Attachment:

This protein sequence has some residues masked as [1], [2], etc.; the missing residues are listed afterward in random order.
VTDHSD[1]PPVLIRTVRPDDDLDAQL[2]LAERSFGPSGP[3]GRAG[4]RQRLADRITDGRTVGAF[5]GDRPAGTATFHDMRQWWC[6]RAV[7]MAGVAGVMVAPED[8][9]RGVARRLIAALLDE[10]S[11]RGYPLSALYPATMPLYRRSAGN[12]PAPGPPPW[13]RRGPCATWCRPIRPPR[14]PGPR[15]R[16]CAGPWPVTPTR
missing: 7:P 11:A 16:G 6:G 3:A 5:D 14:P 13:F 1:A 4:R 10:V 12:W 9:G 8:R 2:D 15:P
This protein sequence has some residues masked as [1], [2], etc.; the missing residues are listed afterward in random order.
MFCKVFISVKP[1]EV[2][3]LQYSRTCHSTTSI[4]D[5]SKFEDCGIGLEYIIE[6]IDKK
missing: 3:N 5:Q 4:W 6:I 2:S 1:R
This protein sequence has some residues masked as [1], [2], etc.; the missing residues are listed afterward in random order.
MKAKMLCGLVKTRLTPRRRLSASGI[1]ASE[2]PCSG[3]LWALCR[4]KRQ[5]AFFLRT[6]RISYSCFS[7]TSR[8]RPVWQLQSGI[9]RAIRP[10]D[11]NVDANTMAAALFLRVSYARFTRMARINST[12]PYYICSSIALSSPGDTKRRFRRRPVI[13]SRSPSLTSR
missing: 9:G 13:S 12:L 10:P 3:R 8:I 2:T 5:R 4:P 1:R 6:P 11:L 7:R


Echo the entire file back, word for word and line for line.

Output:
This protein sequence has some residues masked as [1], [2], etc.; the missing residues are listed afterward in random order.
VTDHSD[1]PPVLIRTVRPDDDLDAQL[2]LAERSFGPSGP[3]GRAG[4]RQRLADRITDGRTVGAF[5]GDRPAGTATFHDMRQWWC[6]RAV[7]MAGVAGVMVAPED[8][9]RGVARRLIAALLDE[10]S[11]RGYPLSALYPATMPLYRRSAGN[12]PAPGPPPW[13]RRGPCATWCRPIRPPR[14]PGPR[15]R[16]CAGPWPVTPTR
missing: 7:P 11:A 16:G 6:G 3:A 5:D 14:P 13:F 1:A 4:R 10:V 12:W 9:G 8:R 2:D 15:P
This protein sequence has some residues masked as [1], [2], etc.; the missing residues are listed afterward in random order.
MFCKVFISVKP[1]EV[2][3]LQYSRTCHSTTSI[4]D[5]SKFEDCGIGLEYIIE[6]IDKK
missing: 3:N 5:Q 4:W 6:I 2:S 1:R
This protein sequence has some residues masked as [1], [2], etc.; the missing residues are listed afterward in random order.
MKAKMLCGLVKTRLTPRRRLSASGI[1]ASE[2]PCSG[3]LWALCR[4]KRQ[5]AFFLRT[6]RISYSCFS[7]TSR[8]RPVWQLQSGI[9]RAIRP[10]D[11]NVDANTMAAALFLRVSYARFTRMARINST[12]PYYICSSIALSSPGDTKRRFRRRPVI[13]SRSPSLTSR
missing: 9:G 13:S 12:L 10:P 3:R 8:I 2:T 5:R 4:P 1:R 6:P 11:L 7:R